May 4th, 2009 by Aaron N.
I had a nice email exchange with one of the guys on the Firebug team recently. Basically, I miss Firebug 1.2 w/ Firefox 2.0, but Firefox 3 has some features I really don’t want to live without. In our email conversation, I shared a laundry list of issues that I’ve observed Firebug 1.3 doing that make my life less awesome.
Anyway, one of the suggestions I got was to upgrade to the alpha version of Firebug 1.4 and, I gotta say, it’s worth it. It’s not quite as solid as things were back on Firefox 2, but it’s way better than Firebug 1.3.
You can grab the latest builds here: http://getfirebug.com/releases/firebug/1.4/?C=M;O=A (My Firebug friend recommends the most-recent, currently 1.4a22).
January 13th, 2009 by Aaron N.
It supports console.log statements in the various formats that Firebug supports (“console.log(‘foo: %s, bar: %o’, foo, bar);”) and is really useful for debugging your code in non-Firebug browsers. I like to use it in conjunction with X-RAY to solve layout issues, too.
To use it, all you need to do is drag the link on the bookmarklet page into your bookmarks and then click it on any page to bring up the console (I.E. you have to right click and choose “Add to Favorites”).
You can see it in action on the test page.
Note: If you have Firebug installed and enabled, it doesn’t do anything.
December 3rd, 2008 by Aaron N.
Over on the MooTools Google group, David Nolen (of ShiftSpace) writes:
For those of you who are GreaseMonkey hackers I’ve created a fork of MooTools Core on GitHub that can be loaded into a GreaseMonkey script via @require. We’ve been using this fork for our open source meta/hack/web project ShiftSpace. You’ll need need to have ruby and the json ruby gem installed on your machine in order to build the mootools-core.js file.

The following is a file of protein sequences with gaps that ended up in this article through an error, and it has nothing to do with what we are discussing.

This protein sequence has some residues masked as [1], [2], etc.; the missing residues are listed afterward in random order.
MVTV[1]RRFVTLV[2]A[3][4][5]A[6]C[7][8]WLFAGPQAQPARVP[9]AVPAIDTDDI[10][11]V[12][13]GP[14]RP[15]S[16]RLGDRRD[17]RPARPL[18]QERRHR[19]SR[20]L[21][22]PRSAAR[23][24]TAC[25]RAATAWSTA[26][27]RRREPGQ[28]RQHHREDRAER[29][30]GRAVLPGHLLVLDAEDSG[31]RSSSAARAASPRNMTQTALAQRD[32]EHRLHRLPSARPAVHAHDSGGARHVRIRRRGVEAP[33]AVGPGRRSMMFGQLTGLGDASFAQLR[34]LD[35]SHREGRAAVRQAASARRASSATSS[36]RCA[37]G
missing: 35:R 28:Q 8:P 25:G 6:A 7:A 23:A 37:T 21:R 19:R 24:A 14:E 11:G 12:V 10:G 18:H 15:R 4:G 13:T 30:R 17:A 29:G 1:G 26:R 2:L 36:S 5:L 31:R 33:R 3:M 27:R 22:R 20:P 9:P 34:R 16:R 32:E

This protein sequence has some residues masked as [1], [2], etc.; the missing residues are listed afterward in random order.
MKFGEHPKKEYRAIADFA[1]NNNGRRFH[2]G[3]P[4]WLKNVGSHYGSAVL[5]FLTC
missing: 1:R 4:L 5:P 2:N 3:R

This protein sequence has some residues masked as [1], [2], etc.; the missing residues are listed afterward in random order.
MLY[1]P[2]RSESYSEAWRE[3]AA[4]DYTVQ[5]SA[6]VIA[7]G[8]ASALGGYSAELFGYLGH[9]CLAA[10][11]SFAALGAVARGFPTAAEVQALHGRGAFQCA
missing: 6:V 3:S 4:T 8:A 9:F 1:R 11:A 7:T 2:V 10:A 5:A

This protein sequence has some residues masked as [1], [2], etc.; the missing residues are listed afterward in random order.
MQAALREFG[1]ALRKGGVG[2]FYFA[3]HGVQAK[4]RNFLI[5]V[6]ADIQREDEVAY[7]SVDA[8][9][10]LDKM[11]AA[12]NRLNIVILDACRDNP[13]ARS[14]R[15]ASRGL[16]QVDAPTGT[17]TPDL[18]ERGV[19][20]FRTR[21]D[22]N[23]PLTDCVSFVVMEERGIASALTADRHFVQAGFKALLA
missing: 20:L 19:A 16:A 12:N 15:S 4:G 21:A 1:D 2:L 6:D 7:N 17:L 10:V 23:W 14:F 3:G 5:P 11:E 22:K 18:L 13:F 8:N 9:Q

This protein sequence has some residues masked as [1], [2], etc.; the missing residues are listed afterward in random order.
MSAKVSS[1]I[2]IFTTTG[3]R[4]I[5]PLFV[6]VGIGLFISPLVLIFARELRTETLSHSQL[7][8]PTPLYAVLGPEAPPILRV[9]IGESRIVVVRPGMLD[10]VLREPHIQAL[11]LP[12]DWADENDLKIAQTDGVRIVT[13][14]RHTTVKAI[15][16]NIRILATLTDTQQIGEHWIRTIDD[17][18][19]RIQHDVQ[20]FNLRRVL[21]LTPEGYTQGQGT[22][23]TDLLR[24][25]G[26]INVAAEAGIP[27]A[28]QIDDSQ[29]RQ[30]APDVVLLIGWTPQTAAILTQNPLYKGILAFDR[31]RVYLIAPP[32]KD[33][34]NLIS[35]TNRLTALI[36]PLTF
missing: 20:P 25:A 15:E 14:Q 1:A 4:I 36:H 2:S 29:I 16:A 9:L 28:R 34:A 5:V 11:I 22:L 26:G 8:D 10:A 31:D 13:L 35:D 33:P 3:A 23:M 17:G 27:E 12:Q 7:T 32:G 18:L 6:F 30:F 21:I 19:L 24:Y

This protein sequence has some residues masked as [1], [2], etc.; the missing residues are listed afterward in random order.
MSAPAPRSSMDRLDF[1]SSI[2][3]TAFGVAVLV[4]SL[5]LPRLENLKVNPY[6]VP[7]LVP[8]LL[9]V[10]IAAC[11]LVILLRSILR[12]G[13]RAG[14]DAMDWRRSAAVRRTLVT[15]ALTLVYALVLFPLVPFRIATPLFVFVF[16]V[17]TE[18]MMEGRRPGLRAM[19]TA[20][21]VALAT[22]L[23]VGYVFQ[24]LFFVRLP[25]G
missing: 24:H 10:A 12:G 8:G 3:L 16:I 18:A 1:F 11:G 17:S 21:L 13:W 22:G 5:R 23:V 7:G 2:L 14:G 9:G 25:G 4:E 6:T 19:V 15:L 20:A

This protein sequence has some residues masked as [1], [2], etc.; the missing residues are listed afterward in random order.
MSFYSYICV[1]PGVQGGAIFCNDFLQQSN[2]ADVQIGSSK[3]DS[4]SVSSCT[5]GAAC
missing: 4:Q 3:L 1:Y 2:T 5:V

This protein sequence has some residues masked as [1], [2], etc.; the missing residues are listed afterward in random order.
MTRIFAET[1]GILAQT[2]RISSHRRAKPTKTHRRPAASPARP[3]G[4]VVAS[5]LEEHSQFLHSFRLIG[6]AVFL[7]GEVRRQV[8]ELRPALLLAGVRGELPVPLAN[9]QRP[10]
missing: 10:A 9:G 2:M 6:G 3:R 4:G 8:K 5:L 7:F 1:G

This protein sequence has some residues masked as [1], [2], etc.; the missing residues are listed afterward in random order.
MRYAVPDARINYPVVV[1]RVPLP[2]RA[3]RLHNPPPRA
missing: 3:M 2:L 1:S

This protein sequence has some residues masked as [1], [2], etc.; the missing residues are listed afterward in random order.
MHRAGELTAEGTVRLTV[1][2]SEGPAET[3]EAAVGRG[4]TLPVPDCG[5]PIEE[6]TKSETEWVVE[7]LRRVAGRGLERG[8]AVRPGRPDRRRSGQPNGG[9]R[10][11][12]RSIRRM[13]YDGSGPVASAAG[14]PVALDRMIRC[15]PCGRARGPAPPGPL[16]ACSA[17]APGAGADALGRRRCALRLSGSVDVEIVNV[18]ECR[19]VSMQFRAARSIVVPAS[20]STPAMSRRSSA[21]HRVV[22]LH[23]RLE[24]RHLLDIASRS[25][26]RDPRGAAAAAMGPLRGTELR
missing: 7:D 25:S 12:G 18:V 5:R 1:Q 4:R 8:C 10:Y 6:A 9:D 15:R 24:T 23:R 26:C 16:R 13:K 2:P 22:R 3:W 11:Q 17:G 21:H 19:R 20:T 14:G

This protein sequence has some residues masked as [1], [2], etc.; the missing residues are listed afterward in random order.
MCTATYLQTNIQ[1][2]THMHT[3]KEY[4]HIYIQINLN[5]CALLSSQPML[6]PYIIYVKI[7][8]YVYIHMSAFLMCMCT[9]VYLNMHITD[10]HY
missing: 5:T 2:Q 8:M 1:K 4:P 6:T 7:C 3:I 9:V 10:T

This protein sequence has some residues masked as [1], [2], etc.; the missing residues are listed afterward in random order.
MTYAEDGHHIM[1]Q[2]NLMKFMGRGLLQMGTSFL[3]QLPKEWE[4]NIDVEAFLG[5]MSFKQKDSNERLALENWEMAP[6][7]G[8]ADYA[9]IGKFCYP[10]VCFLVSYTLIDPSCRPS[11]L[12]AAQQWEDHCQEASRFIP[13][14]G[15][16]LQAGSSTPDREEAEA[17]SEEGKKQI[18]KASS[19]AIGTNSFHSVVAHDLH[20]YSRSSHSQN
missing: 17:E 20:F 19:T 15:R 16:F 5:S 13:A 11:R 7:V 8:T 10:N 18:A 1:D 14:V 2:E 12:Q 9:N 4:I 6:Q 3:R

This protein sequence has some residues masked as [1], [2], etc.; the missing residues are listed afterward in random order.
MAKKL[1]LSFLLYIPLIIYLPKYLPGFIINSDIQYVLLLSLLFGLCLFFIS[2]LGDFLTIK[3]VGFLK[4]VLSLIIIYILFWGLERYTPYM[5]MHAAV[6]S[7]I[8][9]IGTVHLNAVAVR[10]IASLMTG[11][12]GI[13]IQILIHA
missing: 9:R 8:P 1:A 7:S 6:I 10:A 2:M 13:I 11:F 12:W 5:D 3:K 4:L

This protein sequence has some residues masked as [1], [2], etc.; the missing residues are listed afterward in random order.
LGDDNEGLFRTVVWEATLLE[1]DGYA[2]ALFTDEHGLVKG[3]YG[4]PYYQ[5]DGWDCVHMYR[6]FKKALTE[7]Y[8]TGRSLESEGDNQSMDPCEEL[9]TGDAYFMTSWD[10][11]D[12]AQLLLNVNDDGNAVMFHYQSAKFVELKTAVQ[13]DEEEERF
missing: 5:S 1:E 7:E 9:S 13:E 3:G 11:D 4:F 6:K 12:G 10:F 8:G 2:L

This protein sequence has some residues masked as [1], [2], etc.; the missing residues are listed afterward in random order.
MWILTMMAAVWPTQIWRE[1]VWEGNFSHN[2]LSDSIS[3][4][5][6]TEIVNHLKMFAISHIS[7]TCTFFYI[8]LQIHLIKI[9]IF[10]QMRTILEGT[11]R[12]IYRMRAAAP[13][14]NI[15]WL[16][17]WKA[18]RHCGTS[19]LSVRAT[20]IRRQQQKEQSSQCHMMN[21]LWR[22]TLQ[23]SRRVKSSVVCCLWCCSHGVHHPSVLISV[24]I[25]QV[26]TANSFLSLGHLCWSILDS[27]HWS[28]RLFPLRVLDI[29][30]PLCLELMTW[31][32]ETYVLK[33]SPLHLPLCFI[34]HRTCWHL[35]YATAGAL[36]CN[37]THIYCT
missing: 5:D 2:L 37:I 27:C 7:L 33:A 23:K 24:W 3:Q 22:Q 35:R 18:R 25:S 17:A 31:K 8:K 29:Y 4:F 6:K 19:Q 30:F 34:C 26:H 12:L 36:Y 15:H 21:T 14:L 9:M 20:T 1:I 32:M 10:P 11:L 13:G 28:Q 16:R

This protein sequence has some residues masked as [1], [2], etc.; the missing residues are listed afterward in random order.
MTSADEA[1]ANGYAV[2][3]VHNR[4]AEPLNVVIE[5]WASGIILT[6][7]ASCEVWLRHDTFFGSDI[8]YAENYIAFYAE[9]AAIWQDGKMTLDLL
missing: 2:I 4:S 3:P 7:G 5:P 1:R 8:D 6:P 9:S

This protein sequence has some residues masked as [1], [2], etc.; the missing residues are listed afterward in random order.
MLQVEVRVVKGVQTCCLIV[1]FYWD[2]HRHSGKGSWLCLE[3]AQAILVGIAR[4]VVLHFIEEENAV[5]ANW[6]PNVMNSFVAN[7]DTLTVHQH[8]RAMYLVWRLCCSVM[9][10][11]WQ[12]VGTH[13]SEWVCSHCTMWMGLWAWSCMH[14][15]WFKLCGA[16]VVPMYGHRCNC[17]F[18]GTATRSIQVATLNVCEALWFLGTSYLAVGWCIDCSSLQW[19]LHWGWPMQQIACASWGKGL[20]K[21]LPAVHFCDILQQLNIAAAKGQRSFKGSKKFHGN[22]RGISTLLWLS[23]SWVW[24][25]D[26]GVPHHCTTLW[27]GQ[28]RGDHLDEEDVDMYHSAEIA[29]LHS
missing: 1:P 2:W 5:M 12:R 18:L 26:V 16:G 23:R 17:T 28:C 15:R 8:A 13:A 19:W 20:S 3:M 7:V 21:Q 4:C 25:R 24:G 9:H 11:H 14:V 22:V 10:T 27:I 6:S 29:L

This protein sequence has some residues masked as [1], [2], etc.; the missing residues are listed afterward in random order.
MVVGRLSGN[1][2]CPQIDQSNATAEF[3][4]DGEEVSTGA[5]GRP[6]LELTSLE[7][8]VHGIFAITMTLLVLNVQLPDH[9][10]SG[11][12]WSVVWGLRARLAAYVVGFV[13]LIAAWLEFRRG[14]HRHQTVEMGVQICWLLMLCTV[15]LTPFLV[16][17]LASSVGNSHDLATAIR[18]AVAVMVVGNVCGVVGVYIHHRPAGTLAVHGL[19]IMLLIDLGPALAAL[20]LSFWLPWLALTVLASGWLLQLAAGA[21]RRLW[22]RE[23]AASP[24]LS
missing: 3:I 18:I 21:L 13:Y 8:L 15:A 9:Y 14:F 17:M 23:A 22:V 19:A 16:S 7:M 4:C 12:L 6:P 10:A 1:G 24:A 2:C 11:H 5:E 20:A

Of course there may be issues, if you run into trouble let us know.
Get it here:
June 23rd, 2008 by Aaron N.
Ajaxian has a post up this morning on Jiffy, a Firebug plugin “that adds a new tab showing fine grained performance data. You want to know the time between the onunload of the previous page, the first rendering, time until onload, time after, and more.”
The Ajaxian article has a nice overview, and the post by Bill Scott (Rico, ex-Yahoo, now @ Netflix) is really detailed and worth reading. Good stuff.
June 19th, 2008 by Aaron N.
I’ve been putting off upgrading to FF3 only because I know it’ll mean that at least some of my stuff won’t work. Whether it’s a web site I use often or a plugin (like Firebug), my official policy is to wait a month or two until I start using a new browser.
Given that it’s rather difficult to run multiple versions of browsers side by side (why do they do this? certainly the developers of these things have to be able to switch around from one version to another, right?), this often means using a virtual machine for my testing.
Well, not anymore (for OSX users at least): MultiFirefox
October 25th, 2007 by Aaron N.